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About the Childcare Resource and Research Unit

The Childcare Resource and Research Unit is an early childhood education and child care (ECEC) policy research institute with a mandate to further ECEC policy and programs in Canada.

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Without more money for child care, the budget cannot be termed “gender-focused” 14 Feb 2018 | Canada
In this pre-budget release, Child Care Now proposes expanding the child care funding plan outlined in the 2017 federal budget, to spend 1% of Canada's total GDP on child care by the tenth year. The advocacy group recommends $1 billion in federal funding be transferred to the provinces/territories to be used within the upcoming fiscal year on evidence-based approaches to building high-quality child care systems, accessible to all children and families. 
Lifting our game 14 Feb 2018 | Australia and New Zealand
New Australian report provides evidence suggesting that participation in quality early childhood education and care has positive impacts on achievement (as defined in the report) in the school years. Importantly, authors recognize that a range of policy goals are served by the provision of ECEC- promoting children's wellbeing and learning as well as supporting parental workforce participation. Recommendations for the workforce and increases in funding to align with OECD averages are included.
Childcare costs and migrant and local mothers' labor force participation in urban China 14 Feb 2018 | Asia
Population trends demonstrate the migration of people in China from rural areas to urban cities. This study focuses on how the cost of and access to childcare is impacting labor force participation, specifically for mothers within this context. The study found that both local and migrant mothers were negatively impacted by increasing costs of childcare and it affected their labor force participation, with migrant mothers being the most affected.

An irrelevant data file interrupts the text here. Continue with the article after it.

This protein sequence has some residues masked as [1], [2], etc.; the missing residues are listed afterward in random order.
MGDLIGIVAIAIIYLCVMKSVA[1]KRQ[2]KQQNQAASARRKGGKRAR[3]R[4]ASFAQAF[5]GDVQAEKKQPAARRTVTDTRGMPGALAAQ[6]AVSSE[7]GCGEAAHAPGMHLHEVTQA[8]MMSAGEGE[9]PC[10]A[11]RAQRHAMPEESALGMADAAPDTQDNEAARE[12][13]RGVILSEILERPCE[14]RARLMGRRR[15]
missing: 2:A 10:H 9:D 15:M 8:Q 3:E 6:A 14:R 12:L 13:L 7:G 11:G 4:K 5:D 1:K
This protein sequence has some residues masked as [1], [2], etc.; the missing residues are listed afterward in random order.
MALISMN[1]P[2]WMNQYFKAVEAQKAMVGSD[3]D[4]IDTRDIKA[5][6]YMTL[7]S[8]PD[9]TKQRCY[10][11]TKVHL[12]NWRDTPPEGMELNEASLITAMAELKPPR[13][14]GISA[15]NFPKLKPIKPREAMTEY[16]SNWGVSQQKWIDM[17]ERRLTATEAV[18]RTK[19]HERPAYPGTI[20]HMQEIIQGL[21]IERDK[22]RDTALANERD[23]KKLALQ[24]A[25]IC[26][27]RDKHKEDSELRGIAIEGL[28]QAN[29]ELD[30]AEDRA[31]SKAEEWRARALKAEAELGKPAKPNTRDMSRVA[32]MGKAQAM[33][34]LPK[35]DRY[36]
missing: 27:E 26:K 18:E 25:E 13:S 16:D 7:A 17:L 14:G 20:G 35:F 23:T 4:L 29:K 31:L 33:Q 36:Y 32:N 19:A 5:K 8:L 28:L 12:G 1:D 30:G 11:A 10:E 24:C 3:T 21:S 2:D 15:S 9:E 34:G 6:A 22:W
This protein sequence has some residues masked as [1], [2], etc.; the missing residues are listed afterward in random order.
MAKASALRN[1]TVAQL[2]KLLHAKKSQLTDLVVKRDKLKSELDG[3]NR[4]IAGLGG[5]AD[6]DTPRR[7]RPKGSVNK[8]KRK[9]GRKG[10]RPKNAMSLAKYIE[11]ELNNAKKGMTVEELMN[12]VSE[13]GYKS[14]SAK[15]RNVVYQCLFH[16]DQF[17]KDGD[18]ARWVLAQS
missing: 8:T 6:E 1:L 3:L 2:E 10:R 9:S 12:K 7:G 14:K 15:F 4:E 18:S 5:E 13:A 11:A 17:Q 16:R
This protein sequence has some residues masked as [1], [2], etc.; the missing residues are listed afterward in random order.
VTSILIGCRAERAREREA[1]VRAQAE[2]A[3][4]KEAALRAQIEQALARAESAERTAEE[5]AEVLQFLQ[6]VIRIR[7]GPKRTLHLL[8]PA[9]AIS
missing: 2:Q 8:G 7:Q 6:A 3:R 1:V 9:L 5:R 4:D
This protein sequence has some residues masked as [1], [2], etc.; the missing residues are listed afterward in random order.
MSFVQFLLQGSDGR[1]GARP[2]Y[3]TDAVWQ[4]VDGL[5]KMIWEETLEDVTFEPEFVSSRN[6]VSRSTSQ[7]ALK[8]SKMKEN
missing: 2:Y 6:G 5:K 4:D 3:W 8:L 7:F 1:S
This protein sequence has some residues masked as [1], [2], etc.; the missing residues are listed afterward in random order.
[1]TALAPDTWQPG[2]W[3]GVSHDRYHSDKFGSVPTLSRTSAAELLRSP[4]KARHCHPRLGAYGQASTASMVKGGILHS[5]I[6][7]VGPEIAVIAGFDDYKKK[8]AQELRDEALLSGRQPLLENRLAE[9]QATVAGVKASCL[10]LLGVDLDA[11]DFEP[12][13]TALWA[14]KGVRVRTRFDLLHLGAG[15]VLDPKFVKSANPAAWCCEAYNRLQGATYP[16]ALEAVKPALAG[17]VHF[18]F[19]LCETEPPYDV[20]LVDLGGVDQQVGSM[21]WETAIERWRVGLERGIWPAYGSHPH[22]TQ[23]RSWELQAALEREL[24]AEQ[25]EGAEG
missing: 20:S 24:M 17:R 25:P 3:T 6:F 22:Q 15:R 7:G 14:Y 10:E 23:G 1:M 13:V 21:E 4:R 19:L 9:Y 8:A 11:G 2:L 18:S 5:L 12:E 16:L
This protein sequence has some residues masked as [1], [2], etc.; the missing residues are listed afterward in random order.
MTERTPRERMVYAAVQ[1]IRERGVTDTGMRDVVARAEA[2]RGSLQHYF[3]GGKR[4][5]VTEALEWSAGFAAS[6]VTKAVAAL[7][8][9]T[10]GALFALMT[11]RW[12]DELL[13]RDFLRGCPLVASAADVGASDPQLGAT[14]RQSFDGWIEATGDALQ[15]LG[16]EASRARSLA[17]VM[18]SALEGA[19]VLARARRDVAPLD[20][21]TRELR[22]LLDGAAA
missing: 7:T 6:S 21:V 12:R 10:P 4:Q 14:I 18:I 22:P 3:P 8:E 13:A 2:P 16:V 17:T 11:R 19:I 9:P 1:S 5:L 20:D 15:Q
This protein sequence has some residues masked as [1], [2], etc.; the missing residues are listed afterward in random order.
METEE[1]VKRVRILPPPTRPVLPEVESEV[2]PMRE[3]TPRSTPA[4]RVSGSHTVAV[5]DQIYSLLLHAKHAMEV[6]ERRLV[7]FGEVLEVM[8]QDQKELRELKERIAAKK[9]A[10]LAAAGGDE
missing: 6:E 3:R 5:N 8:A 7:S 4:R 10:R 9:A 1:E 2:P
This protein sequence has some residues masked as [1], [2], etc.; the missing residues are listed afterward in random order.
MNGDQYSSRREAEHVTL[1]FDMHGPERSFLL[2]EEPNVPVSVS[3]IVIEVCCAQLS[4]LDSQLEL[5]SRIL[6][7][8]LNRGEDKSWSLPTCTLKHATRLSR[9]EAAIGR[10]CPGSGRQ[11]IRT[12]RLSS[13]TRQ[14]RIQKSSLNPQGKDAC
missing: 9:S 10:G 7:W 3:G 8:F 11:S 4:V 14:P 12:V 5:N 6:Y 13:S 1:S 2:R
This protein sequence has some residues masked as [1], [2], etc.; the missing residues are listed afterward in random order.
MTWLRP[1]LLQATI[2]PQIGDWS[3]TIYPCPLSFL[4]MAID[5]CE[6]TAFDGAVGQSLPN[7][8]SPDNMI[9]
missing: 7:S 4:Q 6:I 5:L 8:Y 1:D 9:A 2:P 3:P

Profiting from children: a child care social impact bond in Chicago 14 Feb 2018 | United States
This case study investigated the use of 'social impact bonds' to fund Chicago Child-Parent Centres. Authors explain how this phenomena of private investment in social services may reap benefits for investors, but jeopardize the integrity of social services and potentially, the well-being of children. Potential outcomes of concern are explored, including: limiting access to special education programs, 'teaching to the test', and enabling private investors to have a say in service planning and evaluation.
Policy briefing note: Community plan for a public system of integrated early care and learning 7 Feb 2018 | British Columbia
In anticipation of British Columbia's 2018 Throne Speech and budget, this policy brief proposes concrete actions to the BC government intended to help fulfill election commitments to child care in the short and long terms. The Coalition of Child Care Advocates of BC and the Early Childhood Educators of BC delineate the need for immediate relief from sky-high parent fees, investment in the workforce and a detailed, long-term plan. The Speech from the Throne will take place on the 13th of February, while the budget will be released February 20th.

Many social programs support families, but child care is the backbone of them all.

— National Council of Welfare, Preschool Children: Promises to Keep , 1999

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